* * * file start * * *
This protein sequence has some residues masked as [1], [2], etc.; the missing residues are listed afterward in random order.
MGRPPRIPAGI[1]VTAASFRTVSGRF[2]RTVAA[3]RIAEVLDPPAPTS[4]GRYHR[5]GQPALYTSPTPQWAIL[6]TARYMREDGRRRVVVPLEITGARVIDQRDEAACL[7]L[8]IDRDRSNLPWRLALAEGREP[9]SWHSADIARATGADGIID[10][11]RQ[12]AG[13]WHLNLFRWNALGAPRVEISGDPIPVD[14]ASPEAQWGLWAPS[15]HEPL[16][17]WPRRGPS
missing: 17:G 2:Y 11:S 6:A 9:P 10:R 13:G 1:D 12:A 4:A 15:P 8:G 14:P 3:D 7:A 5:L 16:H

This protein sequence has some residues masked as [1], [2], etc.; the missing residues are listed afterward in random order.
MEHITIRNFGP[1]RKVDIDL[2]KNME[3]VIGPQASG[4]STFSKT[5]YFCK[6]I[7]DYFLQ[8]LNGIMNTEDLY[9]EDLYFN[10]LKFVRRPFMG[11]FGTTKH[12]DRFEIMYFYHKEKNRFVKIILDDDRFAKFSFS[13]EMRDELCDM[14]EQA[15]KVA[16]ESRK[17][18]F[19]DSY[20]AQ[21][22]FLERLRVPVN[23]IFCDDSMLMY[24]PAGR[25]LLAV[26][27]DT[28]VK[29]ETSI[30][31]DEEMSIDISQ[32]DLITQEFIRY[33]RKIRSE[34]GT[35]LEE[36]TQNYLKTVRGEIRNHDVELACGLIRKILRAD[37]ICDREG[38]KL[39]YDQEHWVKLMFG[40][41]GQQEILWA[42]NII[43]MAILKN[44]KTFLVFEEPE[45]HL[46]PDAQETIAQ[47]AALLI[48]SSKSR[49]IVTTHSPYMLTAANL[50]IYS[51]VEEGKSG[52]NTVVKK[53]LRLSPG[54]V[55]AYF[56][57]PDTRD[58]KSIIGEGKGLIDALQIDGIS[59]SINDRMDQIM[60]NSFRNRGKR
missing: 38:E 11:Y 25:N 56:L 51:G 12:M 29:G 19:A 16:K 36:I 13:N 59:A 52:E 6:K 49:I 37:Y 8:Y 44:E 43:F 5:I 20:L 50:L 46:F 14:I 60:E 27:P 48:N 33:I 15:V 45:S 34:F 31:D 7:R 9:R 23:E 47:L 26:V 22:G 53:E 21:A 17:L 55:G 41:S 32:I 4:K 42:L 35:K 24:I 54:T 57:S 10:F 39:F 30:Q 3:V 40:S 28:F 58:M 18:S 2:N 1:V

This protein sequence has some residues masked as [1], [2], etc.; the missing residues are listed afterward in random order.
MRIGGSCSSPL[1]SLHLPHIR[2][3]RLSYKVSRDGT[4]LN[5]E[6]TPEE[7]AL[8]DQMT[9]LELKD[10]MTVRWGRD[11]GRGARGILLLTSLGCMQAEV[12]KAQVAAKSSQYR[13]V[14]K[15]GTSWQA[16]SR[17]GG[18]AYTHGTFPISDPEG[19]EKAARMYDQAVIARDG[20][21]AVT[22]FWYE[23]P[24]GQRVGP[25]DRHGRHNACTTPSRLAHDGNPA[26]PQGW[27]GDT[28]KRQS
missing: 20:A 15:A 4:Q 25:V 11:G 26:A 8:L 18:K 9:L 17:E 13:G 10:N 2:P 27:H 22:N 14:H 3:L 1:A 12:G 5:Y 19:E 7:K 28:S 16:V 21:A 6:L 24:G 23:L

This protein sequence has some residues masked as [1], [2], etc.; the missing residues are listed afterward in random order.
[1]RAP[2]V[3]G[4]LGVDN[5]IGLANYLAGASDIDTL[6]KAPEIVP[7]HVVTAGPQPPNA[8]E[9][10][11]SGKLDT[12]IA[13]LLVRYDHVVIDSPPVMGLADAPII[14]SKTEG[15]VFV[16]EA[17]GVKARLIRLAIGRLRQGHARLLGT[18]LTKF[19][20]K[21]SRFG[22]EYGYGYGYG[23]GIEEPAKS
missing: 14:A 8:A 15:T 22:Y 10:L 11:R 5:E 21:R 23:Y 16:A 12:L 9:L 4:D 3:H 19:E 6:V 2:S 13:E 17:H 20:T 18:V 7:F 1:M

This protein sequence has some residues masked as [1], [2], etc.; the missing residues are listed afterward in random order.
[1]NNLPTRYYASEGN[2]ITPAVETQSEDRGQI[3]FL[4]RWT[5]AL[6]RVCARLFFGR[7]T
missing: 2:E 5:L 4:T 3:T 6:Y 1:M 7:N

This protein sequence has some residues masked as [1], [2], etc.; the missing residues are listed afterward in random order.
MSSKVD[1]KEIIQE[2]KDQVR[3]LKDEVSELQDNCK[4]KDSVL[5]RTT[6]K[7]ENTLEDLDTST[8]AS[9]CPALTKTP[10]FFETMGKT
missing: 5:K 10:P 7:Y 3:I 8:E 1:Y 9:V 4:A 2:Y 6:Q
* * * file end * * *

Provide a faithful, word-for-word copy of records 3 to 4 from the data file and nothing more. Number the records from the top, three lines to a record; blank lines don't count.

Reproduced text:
This protein sequence has some residues masked as [1], [2], etc.; the missing residues are listed afterward in random order.
MRIGGSCSSPL[1]SLHLPHIR[2][3]RLSYKVSRDGT[4]LN[5]E[6]TPEE[7]AL[8]DQMT[9]LELKD[10]MTVRWGRD[11]GRGARGILLLTSLGCMQAEV[12]KAQVAAKSSQYR[13]V[14]K[15]GTSWQA[16]SR[17]GG[18]AYTHGTFPISDPEG[19]EKAARMYDQAVIARDG[20][21]AVT[22]FWYE[23]P[24]GQRVGP[25]DRHGRHNACTTPSRLAHDGNPA[26]PQGW[27]GDT[28]KRQS
missing: 20:A 15:A 4:Q 25:V 11:G 26:A 8:L 18:K 9:L 17:E 13:G 10:N 2:P 27:H 22:N 14:H 3:L 1:A 12:G 5:Y 19:E 7:K 28:S 16:V 21:A 6:L 24:G 23:L

This protein sequence has some residues masked as [1], [2], etc.; the missing residues are listed afterward in random order.
[1]RAP[2]V[3]G[4]LGVDN[5]IGLANYLAGASDIDTL[6]KAPEIVP[7]HVVTAGPQPPNA[8]E[9][10][11]SGKLDT[12]IA[13]LLVRYDHVVIDSPPVMGLADAPII[14]SKTEG[15]VFV[16]EA[17]GVKARLIRLAIGRLRQGHARLLGT[18]LTKF[19][20]K[21]SRFG[22]EYGYGYGYG[23]GIEEPAKS
missing: 14:A 8:A 15:T 22:Y 10:L 11:R 5:E 21:R 23:Y 16:A 12:L 9:L 4:D 3:H 19:E 6:V 2:S 13:E 17:H 20:T 18:V 7:F 1:M